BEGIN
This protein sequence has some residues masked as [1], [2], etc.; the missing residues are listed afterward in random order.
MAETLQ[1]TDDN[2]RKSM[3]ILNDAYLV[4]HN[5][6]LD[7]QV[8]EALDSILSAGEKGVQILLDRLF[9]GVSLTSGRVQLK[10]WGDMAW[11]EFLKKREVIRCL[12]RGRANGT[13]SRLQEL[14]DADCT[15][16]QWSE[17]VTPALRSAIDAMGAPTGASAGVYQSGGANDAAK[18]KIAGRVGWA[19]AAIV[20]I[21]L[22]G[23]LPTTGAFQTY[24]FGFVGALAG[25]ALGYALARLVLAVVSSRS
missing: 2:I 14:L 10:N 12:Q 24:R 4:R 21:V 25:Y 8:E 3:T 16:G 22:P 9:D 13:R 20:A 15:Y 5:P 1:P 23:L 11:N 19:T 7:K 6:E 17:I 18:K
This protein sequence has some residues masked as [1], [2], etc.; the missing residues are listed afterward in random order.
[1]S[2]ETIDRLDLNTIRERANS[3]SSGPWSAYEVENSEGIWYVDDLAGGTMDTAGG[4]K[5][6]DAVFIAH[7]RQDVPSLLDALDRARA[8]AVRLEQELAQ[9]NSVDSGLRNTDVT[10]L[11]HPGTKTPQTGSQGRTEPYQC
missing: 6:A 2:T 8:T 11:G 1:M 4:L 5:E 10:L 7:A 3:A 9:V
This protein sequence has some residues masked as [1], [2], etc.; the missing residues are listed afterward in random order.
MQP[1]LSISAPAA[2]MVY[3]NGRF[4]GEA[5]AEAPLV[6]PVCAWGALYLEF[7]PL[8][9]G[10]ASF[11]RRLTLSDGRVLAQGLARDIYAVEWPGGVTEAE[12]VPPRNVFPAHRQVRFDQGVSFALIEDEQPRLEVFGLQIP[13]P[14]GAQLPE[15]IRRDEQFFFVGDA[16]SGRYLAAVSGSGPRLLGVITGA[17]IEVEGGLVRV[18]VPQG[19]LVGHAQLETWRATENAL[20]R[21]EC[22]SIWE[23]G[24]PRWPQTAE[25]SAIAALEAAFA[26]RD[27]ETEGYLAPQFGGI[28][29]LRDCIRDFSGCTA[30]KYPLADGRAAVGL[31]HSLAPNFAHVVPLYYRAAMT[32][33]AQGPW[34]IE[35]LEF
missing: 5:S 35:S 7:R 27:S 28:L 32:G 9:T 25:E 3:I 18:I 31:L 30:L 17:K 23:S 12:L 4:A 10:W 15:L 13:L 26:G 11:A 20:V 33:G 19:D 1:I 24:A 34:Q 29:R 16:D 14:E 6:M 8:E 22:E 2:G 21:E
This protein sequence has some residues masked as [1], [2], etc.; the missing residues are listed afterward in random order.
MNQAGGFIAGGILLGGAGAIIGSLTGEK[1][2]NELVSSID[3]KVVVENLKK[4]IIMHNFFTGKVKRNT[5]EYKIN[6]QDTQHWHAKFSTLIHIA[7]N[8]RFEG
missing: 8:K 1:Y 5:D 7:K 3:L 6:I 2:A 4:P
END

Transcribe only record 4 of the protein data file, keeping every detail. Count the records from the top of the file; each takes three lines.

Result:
This protein sequence has some residues masked as [1], [2], etc.; the missing residues are listed afterward in random order.
MNQAGGFIAGGILLGGAGAIIGSLTGEK[1][2]NELVSSID[3]KVVVENLKK[4]IIMHNFFTGKVKRNT[5]EYKIN[6]QDTQHWHAKFSTLIHIA[7]N[8]RFEG
missing: 8:K 1:Y 5:D 7:K 3:L 6:I 2:A 4:P